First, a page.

December 30, 2009
Restricting Access to Federal Courts, in Three Parts
Two significant developments in the post-9/11 national security cases have resulted in restricted access to the federal courts: The Fourth Circuit's 2007 ruling in El-Masri v. Tenet, expanding the state secrets privilege (and two successive administrations' extraordinary state secrets claims in Mohamed v. Jeppesen Dataplan, Inc. in the Ninth Circuit); and the Supreme Court's 2008 ruling in Ashcroft v. Iqbal, heightening the pleading standard for plaintiffs in federal court.
Now in Amnesty Int'l USA v. Blair, the Second Circuit case challenging the FISA Amendments Act of 2008, or the "FAA," we may be looking at a third.
The FAA authorizes broad surveillance of certain international communications. The plaintiffs in Amnesty--a group of civil and human rights organizations--alleged that this violated their First and Fourth Amendment rights and separation-of-powers principles. The district court threw Amnesty out for lack of standing: The plaintiffs failed to allege that they in fact had been surveilled under the FAA, even if they alleged a "well founded fear" of surveillance and significant costs to avoid surveillance.
If the Second Circuit upholds the district court's ruling, the government could have a third new way to dismiss national security cases--lack of standing. Here's how it might work:
1. The plaintiffs in any national security case--extraordinary rendition (as in El-Masri, Mohamed, and Iqbal) or unconstitutional surveillance (as in Amnesty)--would have to allege a more specific harm than the harm alleged in Amnesty to avoid dismissal for lack of standing.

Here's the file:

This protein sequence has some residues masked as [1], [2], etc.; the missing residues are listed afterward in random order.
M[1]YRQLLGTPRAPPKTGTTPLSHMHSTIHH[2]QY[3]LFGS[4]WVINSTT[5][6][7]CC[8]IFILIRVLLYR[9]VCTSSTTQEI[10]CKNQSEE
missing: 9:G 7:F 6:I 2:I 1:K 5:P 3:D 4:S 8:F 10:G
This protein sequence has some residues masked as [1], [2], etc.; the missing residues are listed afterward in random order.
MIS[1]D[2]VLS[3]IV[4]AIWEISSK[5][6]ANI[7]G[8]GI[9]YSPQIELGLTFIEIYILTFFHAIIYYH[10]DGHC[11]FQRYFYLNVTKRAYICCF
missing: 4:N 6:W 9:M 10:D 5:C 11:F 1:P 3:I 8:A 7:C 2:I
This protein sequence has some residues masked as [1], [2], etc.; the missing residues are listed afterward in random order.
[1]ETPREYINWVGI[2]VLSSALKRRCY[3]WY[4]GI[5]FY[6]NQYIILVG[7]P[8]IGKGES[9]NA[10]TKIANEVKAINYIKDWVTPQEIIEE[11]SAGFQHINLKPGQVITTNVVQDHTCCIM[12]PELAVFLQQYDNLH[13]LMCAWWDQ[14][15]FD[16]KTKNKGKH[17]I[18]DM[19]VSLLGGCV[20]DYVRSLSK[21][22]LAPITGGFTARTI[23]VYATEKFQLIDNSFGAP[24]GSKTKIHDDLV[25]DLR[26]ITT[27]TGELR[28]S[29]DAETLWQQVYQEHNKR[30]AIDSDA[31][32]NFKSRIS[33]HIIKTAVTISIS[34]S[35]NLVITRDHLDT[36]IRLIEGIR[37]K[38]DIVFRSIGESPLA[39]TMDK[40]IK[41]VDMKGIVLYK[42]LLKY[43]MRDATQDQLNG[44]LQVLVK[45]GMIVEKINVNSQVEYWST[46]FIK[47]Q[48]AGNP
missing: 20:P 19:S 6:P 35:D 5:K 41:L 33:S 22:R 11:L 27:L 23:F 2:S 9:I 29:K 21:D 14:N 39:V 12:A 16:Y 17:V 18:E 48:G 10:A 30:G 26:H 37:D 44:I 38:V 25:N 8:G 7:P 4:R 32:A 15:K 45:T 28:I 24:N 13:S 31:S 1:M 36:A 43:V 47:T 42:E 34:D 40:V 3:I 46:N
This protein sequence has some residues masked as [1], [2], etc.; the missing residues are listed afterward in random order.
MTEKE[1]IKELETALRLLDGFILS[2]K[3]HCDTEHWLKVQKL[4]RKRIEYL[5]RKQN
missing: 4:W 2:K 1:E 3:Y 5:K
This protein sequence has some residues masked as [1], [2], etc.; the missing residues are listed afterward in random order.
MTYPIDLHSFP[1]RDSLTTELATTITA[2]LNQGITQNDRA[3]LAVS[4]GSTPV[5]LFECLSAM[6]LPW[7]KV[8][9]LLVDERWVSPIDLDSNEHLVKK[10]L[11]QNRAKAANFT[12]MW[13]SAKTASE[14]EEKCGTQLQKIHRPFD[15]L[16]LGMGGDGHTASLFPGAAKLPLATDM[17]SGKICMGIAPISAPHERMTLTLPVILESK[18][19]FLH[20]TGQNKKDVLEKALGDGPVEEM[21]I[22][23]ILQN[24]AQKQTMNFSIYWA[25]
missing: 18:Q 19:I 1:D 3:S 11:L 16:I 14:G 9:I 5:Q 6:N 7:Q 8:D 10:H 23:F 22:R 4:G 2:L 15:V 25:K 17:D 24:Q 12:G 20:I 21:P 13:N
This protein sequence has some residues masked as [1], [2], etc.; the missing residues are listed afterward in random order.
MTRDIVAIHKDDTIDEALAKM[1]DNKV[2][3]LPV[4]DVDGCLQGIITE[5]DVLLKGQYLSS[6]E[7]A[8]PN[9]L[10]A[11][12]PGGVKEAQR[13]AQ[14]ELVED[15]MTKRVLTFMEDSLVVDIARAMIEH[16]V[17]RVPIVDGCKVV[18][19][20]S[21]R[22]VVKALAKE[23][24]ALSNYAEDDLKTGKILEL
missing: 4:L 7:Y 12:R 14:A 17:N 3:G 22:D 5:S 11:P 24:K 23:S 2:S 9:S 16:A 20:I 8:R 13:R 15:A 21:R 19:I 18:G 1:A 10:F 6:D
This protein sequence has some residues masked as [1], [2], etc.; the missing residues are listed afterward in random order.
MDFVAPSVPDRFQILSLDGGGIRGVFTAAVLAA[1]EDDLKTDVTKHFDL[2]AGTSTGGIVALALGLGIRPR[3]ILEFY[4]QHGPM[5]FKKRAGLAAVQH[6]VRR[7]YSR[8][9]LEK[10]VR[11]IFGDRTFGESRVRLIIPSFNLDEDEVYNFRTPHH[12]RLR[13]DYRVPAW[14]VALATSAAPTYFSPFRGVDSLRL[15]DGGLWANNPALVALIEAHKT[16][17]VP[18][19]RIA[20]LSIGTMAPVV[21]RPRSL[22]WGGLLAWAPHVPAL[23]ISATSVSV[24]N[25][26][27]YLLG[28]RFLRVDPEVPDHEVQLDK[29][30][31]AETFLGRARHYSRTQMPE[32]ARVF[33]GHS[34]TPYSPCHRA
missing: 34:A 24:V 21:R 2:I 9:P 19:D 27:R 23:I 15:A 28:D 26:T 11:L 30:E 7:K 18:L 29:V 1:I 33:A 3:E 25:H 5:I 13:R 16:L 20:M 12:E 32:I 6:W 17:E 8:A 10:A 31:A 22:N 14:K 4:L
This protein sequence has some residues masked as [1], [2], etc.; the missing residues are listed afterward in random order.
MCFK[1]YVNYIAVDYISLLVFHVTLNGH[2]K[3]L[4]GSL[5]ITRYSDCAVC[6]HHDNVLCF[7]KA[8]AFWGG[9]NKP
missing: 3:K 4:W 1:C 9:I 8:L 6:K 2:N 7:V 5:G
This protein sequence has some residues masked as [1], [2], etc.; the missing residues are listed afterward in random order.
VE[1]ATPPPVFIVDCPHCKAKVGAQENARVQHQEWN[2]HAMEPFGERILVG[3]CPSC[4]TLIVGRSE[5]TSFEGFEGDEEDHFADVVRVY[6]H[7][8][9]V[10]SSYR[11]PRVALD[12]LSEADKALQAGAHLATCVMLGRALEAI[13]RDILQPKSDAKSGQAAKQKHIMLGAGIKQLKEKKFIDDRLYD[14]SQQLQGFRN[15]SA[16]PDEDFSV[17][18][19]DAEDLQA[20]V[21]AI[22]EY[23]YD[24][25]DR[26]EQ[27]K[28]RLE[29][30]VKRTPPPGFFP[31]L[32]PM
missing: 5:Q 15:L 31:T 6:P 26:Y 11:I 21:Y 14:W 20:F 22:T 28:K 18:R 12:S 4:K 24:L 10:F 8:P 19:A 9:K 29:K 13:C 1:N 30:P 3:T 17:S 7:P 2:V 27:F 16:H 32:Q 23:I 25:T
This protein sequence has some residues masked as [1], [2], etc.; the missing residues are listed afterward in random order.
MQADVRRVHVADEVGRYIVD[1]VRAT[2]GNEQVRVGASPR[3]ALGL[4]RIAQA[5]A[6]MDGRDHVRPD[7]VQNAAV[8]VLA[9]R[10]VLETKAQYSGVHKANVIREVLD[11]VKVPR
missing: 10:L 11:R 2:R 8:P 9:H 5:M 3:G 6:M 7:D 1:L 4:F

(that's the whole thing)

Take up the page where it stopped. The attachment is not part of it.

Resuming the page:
2. But in order to do this, plaintiffs would need information they don't have--and can't get (without getting past a motion to dismiss and into discovery). They would need to speculate--the problem in Iqbal, which was dismissed for lack of sufficiently pleaded facts.
3. And in order to get around Iqbal, plaintiffs would not only need information they don't have, but also information that, by the government's reckoning in El-Masri and Mohamed, constitutes a state secret. Even if plaintiffs could navigate standing (1.) and pleading (2.), El-Masri's version of the state secrets privilege (which is also the government's version) is a game ender.
This triple protection for the government means that plaintiffs would face nearly insurmountable obstacles to gain access to the federal courts in national security cases. And as we've seen in the wake of Iqbal, these protections could conceivably spill over to restrict access in non-national security cases, as well.
Two pending cases are critical: The Ninth Circuit's en banc consideration of Mohamed (which was argued earlier this month); and the Second Circuit's consideration of Amnesty. In Mohamed, the full Ninth Circuit is considering whether to uphold the three-judge panel's ruling rejecting the administration's sweeping state secrets claim. In Amnesty, the Second Circuit is considering whether to uphold the district court's dismissal for lack of standing. These cases will provide important signals about the future of access to the federal courts.
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It is interesting that the author does not mention the fact that the federal courts have been virtually closed for decades to ordinary citizens seeking redress of constituional grievances. This closure has been more fundamentally unconsttutional and has had more profound consequences for the nation and the nature of the developing relationship between the government and the governed than the developments of which the author speaks here. Indeed, the latter are explained by the former.
Posted by: Jacob Roginsky | Feb 27, 2010 3:41:46 PM